2007 Undone Pinot Noir (Previously $11)

SKU #1041751

Sometimes a great wine pops up when you least expect it. This bottle has a lot to overcome in the US market; the fact that people don't necessarily think of Germany for great value Pinot Noir, the fancy, hip, label depicting a woman's corset being "undone", and the fact that it is $10.99 AND imported. To be honest I had little hope but again here we are... Much like the Bernier Chardonnay we have been selling the heck out of this wine exceeds its humble beginnings. The Undone Pinot Noir is all about fun, easy drinking pleasure. Bottled with a screw cap, unoaked and unmanipulated this is the fresh, light and juicy wine for those of us who don't like our Pinot Noir to look and taste like Syrah. The wine is delicate and pure, medium bodied and full of wild strawberry, cherry and raspberry aromas with just a subtle hint of spice in the finish. "No sugar tonight" in this wine. Think of this for parties this holiday season or Tuesday night with grilled sausages or roast chicken with mushrooms. 12.7% ABV

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Price: $4.99

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By: Melissa Smith |  K&L Staff Member  |  Review Date: 2/5/2010  | Send Email
First impression on the nose? Cola. Undone is a delicate, smooth, bargain Pinot. Un-oaked, you are exposed to the characteristic raspberry and rose notes, with just a touch of spice. This is a beautiful and versatile every day drinking wine that everyone can enjoy.

By: Jeff Garneau |  K&L Staff Member  |  Review Date: 2/4/2010  | Send Email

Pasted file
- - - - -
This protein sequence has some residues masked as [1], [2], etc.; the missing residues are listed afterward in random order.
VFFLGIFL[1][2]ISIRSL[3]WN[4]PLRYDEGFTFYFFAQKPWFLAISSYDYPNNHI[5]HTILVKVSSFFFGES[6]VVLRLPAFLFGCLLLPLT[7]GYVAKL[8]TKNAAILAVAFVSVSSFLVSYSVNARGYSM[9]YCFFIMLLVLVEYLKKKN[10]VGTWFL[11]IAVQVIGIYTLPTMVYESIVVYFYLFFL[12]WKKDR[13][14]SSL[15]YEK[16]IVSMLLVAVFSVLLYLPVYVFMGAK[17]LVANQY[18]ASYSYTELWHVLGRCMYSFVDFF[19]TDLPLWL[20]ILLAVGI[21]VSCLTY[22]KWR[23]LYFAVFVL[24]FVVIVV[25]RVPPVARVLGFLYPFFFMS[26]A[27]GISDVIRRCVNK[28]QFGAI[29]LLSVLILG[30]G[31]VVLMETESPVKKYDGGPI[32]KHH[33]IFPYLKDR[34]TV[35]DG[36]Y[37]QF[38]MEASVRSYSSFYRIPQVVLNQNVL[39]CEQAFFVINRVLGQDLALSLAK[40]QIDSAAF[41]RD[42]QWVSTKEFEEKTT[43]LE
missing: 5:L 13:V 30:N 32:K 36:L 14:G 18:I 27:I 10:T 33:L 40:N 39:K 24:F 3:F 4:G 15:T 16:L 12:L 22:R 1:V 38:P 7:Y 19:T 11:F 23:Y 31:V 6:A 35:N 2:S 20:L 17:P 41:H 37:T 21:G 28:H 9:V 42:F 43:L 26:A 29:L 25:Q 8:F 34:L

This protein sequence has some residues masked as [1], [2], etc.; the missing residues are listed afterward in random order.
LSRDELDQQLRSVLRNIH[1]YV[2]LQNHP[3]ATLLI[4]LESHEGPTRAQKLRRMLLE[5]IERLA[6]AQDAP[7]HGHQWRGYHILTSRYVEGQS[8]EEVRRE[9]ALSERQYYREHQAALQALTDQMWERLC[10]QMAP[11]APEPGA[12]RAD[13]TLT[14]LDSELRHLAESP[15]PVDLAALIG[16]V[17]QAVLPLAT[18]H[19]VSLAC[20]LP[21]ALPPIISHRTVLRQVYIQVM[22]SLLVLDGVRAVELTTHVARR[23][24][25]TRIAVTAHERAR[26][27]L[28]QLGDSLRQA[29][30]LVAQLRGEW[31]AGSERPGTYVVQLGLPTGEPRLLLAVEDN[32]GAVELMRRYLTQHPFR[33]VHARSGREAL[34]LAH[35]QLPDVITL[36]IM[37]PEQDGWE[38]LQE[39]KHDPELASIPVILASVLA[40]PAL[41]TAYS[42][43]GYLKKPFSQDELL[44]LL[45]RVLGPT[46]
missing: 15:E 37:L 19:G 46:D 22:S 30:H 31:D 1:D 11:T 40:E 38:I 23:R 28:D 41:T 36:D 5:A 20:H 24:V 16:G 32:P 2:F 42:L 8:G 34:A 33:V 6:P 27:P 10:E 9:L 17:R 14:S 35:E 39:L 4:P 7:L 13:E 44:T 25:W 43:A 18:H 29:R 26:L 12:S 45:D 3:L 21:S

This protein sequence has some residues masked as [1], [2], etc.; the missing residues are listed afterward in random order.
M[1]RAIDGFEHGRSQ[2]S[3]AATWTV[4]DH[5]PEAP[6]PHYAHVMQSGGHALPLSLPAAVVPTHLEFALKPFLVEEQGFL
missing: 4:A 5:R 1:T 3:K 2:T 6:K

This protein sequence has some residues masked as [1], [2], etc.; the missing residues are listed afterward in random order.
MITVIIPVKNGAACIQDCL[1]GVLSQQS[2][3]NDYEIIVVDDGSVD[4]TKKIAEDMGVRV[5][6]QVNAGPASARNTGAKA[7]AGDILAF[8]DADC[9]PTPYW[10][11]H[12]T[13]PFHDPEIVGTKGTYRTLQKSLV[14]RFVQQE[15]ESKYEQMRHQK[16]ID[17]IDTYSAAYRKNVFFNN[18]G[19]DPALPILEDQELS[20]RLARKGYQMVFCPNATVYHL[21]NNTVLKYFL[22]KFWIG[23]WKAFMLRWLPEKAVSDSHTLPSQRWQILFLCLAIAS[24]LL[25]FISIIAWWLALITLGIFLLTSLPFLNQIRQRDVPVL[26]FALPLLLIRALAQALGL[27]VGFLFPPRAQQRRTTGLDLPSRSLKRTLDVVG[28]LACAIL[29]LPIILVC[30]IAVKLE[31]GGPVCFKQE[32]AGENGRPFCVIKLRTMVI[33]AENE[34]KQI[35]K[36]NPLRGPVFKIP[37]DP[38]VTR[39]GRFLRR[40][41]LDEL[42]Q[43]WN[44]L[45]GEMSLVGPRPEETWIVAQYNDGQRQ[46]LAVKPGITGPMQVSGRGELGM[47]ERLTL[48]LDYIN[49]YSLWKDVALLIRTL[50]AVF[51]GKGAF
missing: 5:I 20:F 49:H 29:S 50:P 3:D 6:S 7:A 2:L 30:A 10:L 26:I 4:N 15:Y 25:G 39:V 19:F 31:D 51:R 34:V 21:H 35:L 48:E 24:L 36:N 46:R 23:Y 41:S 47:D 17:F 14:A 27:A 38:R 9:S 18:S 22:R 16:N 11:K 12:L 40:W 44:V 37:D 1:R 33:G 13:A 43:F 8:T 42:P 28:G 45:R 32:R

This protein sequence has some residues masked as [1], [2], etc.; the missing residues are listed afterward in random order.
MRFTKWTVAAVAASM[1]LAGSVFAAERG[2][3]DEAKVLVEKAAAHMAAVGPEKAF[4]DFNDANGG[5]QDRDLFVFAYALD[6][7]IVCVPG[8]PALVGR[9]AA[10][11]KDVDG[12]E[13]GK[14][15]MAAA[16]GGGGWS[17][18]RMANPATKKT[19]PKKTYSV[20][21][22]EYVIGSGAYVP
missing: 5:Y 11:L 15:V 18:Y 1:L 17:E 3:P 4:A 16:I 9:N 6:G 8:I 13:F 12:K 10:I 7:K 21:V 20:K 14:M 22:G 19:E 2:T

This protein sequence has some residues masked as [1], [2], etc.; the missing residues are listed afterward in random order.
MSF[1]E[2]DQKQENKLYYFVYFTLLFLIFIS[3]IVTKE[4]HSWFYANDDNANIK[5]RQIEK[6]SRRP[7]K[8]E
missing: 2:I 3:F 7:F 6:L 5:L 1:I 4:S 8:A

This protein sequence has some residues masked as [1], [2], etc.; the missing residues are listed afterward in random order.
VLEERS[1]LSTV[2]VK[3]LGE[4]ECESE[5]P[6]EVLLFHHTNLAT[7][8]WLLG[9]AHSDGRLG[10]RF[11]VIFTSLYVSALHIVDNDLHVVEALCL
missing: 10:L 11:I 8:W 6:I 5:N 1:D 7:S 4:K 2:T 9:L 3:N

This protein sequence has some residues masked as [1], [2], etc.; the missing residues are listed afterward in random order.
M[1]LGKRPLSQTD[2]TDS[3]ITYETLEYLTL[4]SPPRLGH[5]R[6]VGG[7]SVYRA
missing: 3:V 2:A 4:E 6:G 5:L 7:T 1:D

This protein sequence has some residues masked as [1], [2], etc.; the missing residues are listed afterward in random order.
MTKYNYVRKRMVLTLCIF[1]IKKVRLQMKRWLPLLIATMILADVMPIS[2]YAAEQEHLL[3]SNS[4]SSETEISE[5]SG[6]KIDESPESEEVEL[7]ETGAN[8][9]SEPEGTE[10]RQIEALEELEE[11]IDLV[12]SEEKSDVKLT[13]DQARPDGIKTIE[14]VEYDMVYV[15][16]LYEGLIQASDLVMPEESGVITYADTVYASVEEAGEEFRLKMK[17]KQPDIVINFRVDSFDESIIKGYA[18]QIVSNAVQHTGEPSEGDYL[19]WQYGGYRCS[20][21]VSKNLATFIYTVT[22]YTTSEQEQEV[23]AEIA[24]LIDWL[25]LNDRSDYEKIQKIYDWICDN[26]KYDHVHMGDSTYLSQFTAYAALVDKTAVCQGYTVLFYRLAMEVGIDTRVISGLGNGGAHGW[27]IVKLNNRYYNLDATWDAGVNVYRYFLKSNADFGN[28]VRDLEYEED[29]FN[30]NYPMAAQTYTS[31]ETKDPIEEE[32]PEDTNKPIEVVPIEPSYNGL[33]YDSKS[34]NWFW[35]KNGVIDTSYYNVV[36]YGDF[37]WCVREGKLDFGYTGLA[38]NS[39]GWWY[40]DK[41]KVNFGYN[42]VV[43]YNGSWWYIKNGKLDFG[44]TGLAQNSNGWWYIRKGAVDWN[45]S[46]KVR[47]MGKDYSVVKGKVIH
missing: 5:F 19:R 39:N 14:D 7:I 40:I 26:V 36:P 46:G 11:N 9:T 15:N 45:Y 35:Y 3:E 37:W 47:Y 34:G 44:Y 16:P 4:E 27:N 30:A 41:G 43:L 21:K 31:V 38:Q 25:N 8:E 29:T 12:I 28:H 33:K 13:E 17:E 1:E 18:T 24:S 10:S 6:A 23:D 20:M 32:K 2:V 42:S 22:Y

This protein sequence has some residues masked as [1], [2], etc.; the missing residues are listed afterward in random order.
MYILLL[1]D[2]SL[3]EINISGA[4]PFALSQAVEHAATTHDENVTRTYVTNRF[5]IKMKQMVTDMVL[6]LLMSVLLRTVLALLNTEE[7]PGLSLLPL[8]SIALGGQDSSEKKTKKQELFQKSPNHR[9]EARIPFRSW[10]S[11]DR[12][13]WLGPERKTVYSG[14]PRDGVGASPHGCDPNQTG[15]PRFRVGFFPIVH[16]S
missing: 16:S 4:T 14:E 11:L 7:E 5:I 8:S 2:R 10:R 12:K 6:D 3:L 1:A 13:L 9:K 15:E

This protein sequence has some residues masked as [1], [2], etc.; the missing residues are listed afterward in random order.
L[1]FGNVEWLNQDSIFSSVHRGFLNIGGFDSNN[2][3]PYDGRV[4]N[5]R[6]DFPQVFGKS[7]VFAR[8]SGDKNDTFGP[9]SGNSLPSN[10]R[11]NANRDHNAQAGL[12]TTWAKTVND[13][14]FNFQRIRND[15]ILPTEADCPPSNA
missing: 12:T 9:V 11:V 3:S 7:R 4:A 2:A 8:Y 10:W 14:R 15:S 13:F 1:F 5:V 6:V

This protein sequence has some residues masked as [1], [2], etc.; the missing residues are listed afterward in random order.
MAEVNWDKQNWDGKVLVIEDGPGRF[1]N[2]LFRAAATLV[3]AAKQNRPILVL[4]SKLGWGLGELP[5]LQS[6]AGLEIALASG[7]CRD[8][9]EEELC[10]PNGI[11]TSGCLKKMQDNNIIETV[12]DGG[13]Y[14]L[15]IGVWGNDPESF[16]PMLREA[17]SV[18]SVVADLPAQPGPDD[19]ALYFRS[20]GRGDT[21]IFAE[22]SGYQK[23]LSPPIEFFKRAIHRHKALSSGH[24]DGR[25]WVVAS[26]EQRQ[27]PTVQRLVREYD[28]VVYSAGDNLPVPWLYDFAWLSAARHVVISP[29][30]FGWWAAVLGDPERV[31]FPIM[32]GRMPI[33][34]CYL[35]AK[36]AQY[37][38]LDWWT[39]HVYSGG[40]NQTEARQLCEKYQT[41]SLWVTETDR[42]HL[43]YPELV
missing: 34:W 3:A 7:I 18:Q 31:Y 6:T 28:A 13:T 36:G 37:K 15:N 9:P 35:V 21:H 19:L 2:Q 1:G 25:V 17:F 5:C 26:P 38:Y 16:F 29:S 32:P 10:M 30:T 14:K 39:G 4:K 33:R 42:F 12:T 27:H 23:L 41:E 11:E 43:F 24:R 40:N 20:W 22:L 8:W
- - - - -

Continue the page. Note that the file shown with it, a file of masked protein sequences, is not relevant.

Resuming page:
Ignore the odd label and the unusual name. Ignore the screwtop...er, "Stelvin" closure. Focus on the fact that inside this bottle is some of the best Pinot Noir you will ever enjoy at an unbelievable price. Technically this is a German Spätburgunder, fermented and aged without oak, so it is a little paler in color than you might expect. Don't be put off by this. It displays formidable character. Rose petal and fresh, ripe raspberry on the nose. On the palate the wine has a tart, crunchy "red apple" character. This wine has it all - crisp acidity, sweet fruit and soft tannins. A word of caution. This wine is frighteningly easy to drink. If you're like me, you'll have polished off the bottle before you have time to say "Guten Abend." But that's ok. At this price, you can afford to buy more.

By: Jacques Moreira |  K&L Staff Member  |  Review Date: 10/20/2009  | Send Email
I like this wine for what it is. Light, full of bright cherries, easy drinking. Usually I give it a little chill and drink it as I would a rosé. It goes very well with all kind os light fare cuisine.

By: Mike Parres |  K&L Staff Member  |  Review Date: 10/7/2009  | Send Email
This 2007 Pinot Noir is medium-bodied and bursts with pure varietal flavors and aromas of rose petal, black cherry and raspberry, delicately balanced with sweet vanilla notes and soft tannins.

 By: KLF |  Review Date: 5/18/2009 
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Not a fan of this at any price. Just not the flavor set I am looking for (I love Oregon, Sta Lucia, Santa Ynez, Mendocino).

That said, this is the pefect "mystery wine" to take to a brown bag tasting, because many will be dumbfounded by the flavor set...and perhaps miss that it's a pinot alltogether.

 By: Tully Moxness |  Review Date: 5/1/2009